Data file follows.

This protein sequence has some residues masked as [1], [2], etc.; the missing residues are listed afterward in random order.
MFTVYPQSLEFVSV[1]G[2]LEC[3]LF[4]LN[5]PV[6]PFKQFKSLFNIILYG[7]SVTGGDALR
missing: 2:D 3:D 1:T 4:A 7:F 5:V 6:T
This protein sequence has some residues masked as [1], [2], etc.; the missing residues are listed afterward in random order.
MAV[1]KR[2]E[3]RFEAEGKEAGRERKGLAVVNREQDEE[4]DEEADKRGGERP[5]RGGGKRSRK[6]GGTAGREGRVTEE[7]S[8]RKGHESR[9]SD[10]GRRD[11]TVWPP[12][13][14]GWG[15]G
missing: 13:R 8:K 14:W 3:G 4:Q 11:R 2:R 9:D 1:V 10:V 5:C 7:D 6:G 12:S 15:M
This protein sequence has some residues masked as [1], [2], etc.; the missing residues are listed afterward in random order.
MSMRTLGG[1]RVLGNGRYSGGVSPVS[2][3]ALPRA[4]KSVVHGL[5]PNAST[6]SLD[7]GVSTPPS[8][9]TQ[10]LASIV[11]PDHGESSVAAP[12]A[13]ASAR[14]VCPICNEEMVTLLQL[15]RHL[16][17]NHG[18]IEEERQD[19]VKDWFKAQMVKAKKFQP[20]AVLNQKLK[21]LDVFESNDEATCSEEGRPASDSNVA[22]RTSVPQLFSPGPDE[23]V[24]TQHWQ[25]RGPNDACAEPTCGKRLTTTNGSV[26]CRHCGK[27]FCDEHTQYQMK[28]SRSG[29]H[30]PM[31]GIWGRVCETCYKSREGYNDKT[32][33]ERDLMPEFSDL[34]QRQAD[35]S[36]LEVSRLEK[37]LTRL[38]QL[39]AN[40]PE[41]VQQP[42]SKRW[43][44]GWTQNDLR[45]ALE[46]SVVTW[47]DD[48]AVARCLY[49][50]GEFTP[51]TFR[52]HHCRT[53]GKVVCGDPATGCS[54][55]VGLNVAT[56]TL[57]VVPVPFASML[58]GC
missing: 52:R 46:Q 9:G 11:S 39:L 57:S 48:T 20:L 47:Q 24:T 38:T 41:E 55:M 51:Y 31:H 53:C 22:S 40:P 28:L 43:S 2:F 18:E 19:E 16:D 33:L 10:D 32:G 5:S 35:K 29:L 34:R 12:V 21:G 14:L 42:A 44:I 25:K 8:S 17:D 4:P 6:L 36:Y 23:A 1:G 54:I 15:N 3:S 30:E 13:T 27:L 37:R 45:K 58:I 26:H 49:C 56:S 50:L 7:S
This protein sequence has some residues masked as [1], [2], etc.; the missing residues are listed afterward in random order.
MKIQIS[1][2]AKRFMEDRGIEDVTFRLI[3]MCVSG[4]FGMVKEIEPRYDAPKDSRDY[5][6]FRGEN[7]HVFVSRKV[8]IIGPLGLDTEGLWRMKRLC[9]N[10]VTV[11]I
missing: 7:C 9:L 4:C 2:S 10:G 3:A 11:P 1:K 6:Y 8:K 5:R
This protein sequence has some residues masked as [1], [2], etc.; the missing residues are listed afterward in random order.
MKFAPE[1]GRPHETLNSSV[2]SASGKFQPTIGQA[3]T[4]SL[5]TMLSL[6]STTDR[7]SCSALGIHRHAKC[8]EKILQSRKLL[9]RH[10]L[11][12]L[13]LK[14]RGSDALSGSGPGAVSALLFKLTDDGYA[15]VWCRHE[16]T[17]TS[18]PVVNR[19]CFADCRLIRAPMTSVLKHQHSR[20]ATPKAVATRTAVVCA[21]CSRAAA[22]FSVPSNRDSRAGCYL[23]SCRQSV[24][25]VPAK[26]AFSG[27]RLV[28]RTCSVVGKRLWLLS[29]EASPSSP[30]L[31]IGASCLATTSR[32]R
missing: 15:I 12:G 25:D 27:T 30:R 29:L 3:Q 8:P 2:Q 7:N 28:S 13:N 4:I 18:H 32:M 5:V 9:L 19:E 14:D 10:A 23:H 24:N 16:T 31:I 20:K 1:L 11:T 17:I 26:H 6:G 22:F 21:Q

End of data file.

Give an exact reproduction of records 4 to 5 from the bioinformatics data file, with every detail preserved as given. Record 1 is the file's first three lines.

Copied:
This protein sequence has some residues masked as [1], [2], etc.; the missing residues are listed afterward in random order.
MKIQIS[1][2]AKRFMEDRGIEDVTFRLI[3]MCVSG[4]FGMVKEIEPRYDAPKDSRDY[5][6]FRGEN[7]HVFVSRKV[8]IIGPLGLDTEGLWRMKRLC[9]N[10]VTV[11]I
missing: 7:C 9:L 4:C 2:S 10:G 3:A 11:P 1:K 6:Y 8:K 5:R
This protein sequence has some residues masked as [1], [2], etc.; the missing residues are listed afterward in random order.
MKFAPE[1]GRPHETLNSSV[2]SASGKFQPTIGQA[3]T[4]SL[5]TMLSL[6]STTDR[7]SCSALGIHRHAKC[8]EKILQSRKLL[9]RH[10]L[11][12]L[13]LK[14]RGSDALSGSGPGAVSALLFKLTDDGYA[15]VWCRHE[16]T[17]TS[18]PVVNR[19]CFADCRLIRAPMTSVLKHQHSR[20]ATPKAVATRTAVVCA[21]CSRAAA[22]FSVPSNRDSRAGCYL[23]SCRQSV[24][25]VPAK[26]AFSG[27]RLV[28]RTCSVVGKRLWLLS[29]EASPSSP[30]L[31]IGASCLATTSR[32]R
missing: 15:I 12:G 25:D 27:T 30:R 29:L 3:Q 8:P 2:Q 7:N 28:S 13:N 4:I 18:H 32:M 5:V 9:L 19:E 14:D 10:A 23:H 24:N 16:T 31:I 20:K 1:L 11:T 17:I 26:H 6:G 22:F 21:Q